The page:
“His natural feel for the game is something that he just has and can’t be coached,” Spielman told Yahoo Sports. “That’s probably why as he develops and continues to develop and refine his skill set and knowledge of the game, he’s just going to keep getting better and better.”
But in the first year, Jefferson turned into him in a matter of weeks Justin Jefferson. He did not start the first two games of the season as he continued to adjust to the speed of the game. But when Jefferson exploded for seven catches, 175 yards and a touchdown against the Tennessee Titans in Week 3, Spielman saw a galvanized player who felt validated by his own abilities.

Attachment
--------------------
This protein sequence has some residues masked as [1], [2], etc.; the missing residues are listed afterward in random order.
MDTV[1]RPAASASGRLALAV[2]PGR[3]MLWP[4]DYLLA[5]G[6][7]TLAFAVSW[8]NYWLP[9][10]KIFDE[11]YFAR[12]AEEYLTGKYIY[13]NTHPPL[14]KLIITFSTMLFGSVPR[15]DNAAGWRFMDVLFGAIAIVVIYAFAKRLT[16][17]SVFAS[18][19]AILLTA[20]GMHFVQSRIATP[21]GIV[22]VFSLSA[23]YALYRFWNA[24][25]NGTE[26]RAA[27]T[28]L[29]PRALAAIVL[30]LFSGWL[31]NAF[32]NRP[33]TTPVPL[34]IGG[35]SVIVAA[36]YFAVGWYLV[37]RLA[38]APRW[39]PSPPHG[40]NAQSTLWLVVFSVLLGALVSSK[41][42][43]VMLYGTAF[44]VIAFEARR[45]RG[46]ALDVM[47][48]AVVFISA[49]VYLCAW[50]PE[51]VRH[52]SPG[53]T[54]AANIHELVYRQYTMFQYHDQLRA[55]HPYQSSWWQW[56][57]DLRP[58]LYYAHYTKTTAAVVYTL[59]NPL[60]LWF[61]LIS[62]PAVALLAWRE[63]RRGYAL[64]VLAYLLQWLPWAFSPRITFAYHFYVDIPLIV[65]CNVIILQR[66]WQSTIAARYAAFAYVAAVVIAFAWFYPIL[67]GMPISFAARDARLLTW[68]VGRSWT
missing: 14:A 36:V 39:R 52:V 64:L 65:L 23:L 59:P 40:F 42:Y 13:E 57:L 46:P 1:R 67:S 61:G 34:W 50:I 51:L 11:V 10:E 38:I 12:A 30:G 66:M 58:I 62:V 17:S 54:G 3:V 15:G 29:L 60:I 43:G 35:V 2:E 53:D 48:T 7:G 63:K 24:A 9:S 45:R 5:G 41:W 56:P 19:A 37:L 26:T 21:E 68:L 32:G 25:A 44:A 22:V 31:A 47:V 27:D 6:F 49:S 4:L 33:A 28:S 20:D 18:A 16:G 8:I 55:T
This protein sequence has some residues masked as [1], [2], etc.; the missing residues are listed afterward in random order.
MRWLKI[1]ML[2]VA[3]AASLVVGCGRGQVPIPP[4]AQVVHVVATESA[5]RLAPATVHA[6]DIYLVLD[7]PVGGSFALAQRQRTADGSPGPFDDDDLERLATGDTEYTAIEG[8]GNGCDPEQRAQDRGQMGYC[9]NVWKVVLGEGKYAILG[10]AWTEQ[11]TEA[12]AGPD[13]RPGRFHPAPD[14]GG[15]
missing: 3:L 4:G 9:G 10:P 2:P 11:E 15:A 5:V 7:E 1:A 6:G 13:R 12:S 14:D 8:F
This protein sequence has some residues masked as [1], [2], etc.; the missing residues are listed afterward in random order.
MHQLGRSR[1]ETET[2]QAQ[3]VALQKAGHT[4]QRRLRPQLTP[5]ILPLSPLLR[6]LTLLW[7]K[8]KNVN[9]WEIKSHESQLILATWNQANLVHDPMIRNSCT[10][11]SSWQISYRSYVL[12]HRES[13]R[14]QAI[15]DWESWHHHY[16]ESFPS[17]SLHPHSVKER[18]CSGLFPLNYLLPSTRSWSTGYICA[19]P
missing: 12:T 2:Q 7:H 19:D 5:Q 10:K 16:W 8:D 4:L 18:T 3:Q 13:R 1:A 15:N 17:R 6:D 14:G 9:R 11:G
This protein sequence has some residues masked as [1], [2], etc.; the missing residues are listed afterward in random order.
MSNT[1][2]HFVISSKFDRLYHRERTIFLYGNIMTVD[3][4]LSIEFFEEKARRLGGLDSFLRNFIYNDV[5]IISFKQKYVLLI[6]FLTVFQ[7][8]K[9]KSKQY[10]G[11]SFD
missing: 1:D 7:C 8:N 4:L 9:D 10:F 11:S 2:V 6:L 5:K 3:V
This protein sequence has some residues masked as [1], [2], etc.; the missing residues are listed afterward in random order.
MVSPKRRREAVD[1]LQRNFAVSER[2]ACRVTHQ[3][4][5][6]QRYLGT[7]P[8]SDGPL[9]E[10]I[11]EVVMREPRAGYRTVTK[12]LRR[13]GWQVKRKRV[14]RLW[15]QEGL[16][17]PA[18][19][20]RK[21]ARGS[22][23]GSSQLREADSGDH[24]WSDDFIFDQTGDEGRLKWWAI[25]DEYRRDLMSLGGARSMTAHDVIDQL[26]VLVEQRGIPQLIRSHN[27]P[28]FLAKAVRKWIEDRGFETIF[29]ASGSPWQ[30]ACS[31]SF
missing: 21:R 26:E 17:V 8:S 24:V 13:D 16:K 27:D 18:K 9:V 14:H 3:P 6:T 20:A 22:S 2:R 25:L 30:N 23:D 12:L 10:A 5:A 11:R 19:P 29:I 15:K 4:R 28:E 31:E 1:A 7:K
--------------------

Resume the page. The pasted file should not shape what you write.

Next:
“Once they put him in the starting lineup and you see him start playing — that’s when you see something click,” Spielman added. “There’s just an aura about him that once he played that game, you knew it wasn’t a flash in the pan game.”
Now Jefferson has his sights set on superstardom. This shouldn’t be too difficult given his natural abilities, mental instincts, and brand new attack.
But there is also some pressure on Jefferson to build on his already impressive resume.
“I didn’t expect to be at the top of the league so soon, but all the hard work I’ve done and all the things I’ve sacrificed in my career and life to become that type of player, it’s definitely a blessing to have all of those things come to me so soon,” Jefferson told Complex. “And hopefully God continues to bless me throughout my career.”